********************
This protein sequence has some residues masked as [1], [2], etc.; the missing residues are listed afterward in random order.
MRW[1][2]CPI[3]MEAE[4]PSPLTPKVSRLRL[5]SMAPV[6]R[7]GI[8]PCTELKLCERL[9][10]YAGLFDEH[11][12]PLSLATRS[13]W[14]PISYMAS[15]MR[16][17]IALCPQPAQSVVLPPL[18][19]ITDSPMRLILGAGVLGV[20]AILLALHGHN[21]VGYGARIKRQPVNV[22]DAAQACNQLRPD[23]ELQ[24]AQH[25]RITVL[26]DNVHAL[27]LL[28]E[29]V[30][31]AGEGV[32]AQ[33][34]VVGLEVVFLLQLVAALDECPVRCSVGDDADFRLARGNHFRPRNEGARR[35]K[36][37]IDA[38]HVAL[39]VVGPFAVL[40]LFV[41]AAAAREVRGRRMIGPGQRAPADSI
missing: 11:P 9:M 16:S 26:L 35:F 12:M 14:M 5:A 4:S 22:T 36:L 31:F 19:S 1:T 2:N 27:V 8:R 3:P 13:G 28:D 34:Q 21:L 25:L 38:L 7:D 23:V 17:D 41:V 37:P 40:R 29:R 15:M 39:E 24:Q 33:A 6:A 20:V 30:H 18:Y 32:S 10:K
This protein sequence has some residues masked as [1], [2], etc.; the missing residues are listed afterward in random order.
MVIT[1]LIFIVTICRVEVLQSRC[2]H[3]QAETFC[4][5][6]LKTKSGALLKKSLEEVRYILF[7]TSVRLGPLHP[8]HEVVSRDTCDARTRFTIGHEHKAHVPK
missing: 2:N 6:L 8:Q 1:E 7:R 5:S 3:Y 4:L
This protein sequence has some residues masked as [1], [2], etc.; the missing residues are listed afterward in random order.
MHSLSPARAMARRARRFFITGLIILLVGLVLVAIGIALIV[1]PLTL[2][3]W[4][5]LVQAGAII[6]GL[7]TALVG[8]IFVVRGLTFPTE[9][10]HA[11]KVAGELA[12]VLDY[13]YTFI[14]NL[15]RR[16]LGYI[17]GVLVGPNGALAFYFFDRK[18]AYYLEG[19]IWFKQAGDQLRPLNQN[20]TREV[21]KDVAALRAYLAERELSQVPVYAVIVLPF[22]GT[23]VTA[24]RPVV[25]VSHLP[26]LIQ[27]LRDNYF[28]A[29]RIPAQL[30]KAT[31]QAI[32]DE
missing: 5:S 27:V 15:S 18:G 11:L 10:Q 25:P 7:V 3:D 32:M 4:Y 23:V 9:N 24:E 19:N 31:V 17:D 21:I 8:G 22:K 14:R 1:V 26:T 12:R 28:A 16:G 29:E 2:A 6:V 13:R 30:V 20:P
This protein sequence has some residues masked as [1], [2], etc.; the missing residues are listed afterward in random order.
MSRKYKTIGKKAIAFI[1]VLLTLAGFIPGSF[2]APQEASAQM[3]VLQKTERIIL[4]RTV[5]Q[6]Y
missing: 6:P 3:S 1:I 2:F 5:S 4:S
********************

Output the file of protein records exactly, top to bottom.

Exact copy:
This protein sequence has some residues masked as [1], [2], etc.; the missing residues are listed afterward in random order.
MRW[1][2]CPI[3]MEAE[4]PSPLTPKVSRLRL[5]SMAPV[6]R[7]GI[8]PCTELKLCERL[9][10]YAGLFDEH[11][12]PLSLATRS[13]W[14]PISYMAS[15]MR[16][17]IALCPQPAQSVVLPPL[18][19]ITDSPMRLILGAGVLGV[20]AILLALHGHN[21]VGYGARIKRQPVNV[22]DAAQACNQLRPD[23]ELQ[24]AQH[25]RITVL[26]DNVHAL[27]LL[28]E[29]V[30][31]AGEGV[32]AQ[33][34]VVGLEVVFLLQLVAALDECPVRCSVGDDADFRLARGNHFRPRNEGARR[35]K[36][37]IDA[38]HVAL[39]VVGPFAVL[40]LFV[41]AAAAREVRGRRMIGPGQRAPADSI
missing: 11:P 9:M 16:S 26:L 35:F 12:M 14:M 5:A 4:S 22:T 36:L 31:F 19:S 1:T 2:N 27:V 8:R 3:P 13:G 28:D 34:Q 21:L 25:L 38:L 7:D 23:V 17:D 41:V 37:P 40:R 29:R 15:M 39:E 24:Q 33:A 6:A 20:V 30:H 18:Y 32:S 10:K
This protein sequence has some residues masked as [1], [2], etc.; the missing residues are listed afterward in random order.
MVIT[1]LIFIVTICRVEVLQSRC[2]H[3]QAETFC[4][5][6]LKTKSGALLKKSLEEVRYILF[7]TSVRLGPLHP[8]HEVVSRDTCDARTRFTIGHEHKAHVPK
missing: 2:N 6:L 8:Q 1:E 7:R 5:S 3:Y 4:L
This protein sequence has some residues masked as [1], [2], etc.; the missing residues are listed afterward in random order.
MHSLSPARAMARRARRFFITGLIILLVGLVLVAIGIALIV[1]PLTL[2][3]W[4][5]LVQAGAII[6]GL[7]TALVG[8]IFVVRGLTFPTE[9][10]HA[11]KVAGELA[12]VLDY[13]YTFI[14]NL[15]RR[16]LGYI[17]GVLVGPNGALAFYFFDRK[18]AYYLEG[19]IWFKQAGDQLRPLNQN[20]TREV[21]KDVAALRAYLAERELSQVPVYAVIVLPF[22]GT[23]VTA[24]RPVV[25]VSHLP[26]LIQ[27]LRDNYF[28]A[29]RIPAQL[30]KAT[31]QAI[32]DE
missing: 5:S 27:V 15:S 18:G 11:L 10:Q 25:P 7:V 3:D 32:M 4:Y 23:V 9:N 24:E 19:N 31:V 17:D 21:I 8:G 22:K 14:R 1:V 26:T 12:R 28:A 16:G 29:E 2:A 6:V 13:R 30:V 20:P
This protein sequence has some residues masked as [1], [2], etc.; the missing residues are listed afterward in random order.
MSRKYKTIGKKAIAFI[1]VLLTLAGFIPGSF[2]APQEASAQM[3]VLQKTERIIL[4]RTV[5]Q[6]Y
missing: 6:P 3:S 1:I 2:F 5:S 4:S